soft, evocative. The Canadian guitar player’s aim on ‘Melusine’ to slow
down the more classical ambient to almost stop it, proves just perfect
for this independent label which expects all its artists to generate
drones able to describe the mystery of Mystery Sea, an imaginary sea
of the soul. A mechanic melody made of slightly metallic sounds makes
‘Rusalka’ even precious, an hypnotic trace full of melancholy, a very
unusual track for Mystery Sea. Then Baker comes to
weave mysterious and introspective wefts, and in ‘ Lorelei’, the longest
track in the record, he brings his instrument beyond boundaries thanks
to a solitary, corner-shaped atonality; the drones come along with the
moans of aquatic frequencies and liquid dissonances. ‘Undine’ ends with
loops cycles of strings and background noise. It’s one more record suitable
for explorers of the depth. Another lucky hit by Mystery Sea.
reviewed Baker's ep on Dreamland in 2003_f, and recently
it somehow came to mind that he had also had a release on Public Eyesore,
covered in 2002_17. On this album he creates four wonderfully slow moving
Through 'Melusine' a rounded warm tone loops with hissing puffs, shimmers
and echoes and a deeper bowed note within.
There is a suggestion of melody, resonance, yet subdued and an almost
The loops are gradually added to and there are crisper touches before
the long fade,
but it is a deeply hypnotic glacial development which the other tracks
A soft calling tone, guitar chime loop and bass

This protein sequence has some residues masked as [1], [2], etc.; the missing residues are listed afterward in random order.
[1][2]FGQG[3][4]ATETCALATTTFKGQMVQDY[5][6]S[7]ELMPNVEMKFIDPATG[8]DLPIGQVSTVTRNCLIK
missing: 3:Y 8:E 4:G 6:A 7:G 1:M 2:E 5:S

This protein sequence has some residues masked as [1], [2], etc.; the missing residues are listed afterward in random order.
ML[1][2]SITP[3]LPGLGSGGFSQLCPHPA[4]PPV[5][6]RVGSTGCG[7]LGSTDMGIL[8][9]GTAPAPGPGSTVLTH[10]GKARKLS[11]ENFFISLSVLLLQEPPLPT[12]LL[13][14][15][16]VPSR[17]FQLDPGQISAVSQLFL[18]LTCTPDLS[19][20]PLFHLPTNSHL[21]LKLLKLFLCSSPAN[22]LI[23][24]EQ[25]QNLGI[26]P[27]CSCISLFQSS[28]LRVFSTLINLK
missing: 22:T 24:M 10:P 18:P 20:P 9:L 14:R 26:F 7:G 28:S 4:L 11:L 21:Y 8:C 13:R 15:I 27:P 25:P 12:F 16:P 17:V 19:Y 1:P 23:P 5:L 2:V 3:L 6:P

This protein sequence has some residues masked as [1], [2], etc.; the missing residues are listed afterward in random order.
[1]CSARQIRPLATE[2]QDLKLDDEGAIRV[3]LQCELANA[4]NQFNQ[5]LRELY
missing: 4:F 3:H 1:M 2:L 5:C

pulse run through 'Rusalka', subtly manipulated and slowly diminishing.
A soft slow voicish melody that also gradually changes plays over the
top, with a few chitters and flutters passing through.
There is a sense of slow building as the layers change balance, and
in the last few minutes the surface develops details.
Parts drop out to a final looped call. A contrast is formed in 'Lorelei'
between a strumming loop and layers of pulsing buzzes
and gentle tones. Strange little calls run through, some sounding like
manipulated voice samples, echoed and infrequent.
Gradually a tone music builds, recalling a calliope and enticing more
activity scrapes, jitters and machine rhythms,
resonances and sudden brief loudnesses, drifting. Finally, a different
tack with 'Undine' where a rapid guitar pick loop and
soft percussives build to a cloud of sound for guitar notes to ply across
a fast base and very active.
Long tones develop and gain prominence as the base fades a little, before
guitar loops play the fade.
You must have this record; first of all it contains
Aidan's absolute masterpiece "Rusalka" which,
like the other tracks, is inspired by the tale of a water nymph. Here,
a rhythmical cadence, a melody seemingly generating from water itself
and what sounds like the creature's cry (a guitar loop superimposition,
instead) all together contribute to a state of intense mesmeric emotion.
This gem should not detract from the other beauties like "Lorelei"
or the initial "Melusine", where I'm forced to lower the loudness
level in order to let my room contain the complex morphology of Baker's
spectra. The last composition is "Undine", based on a string-picked
tremolo tapestry where a magic roundabout of lasting memories is left
spinning in the shadow of our own melancholy. Don't let this rare disc
slip away to the oblivion of artistic ignorance.
A la fois musicien et écrivain, le Canadien
Aidan Baker a été flutiste avant de se tourner
vers la guitare qui constitue aujourd'hui encore son mode d'expression
privilegié. Mais àl'instar d'un Main, c'est àmille
lieues du rock que se situent les sons à la fois liquides et
aériens qu'en fait surgir Aidan Baker, pour
mieux nous raconter les histoires qui le hantent. Pour At the
Fountain of Thirst, ce sont quatre esprits de l'eau qu'il ressuscite
pour nous, de Mélusine à Lorelei, d'Undine à Rusalka,
quatre mythes qu'il évoque de maniere purement instrumentale
avec la légèreté d'un pétale flottant à
la surface du bassin tandis que le soir tombe... Néanmoins, ce
sont trois beaux voyages oniriques auxquels nous convie le marchand
de sable AB, et trois bonnes raisons de s'endormir.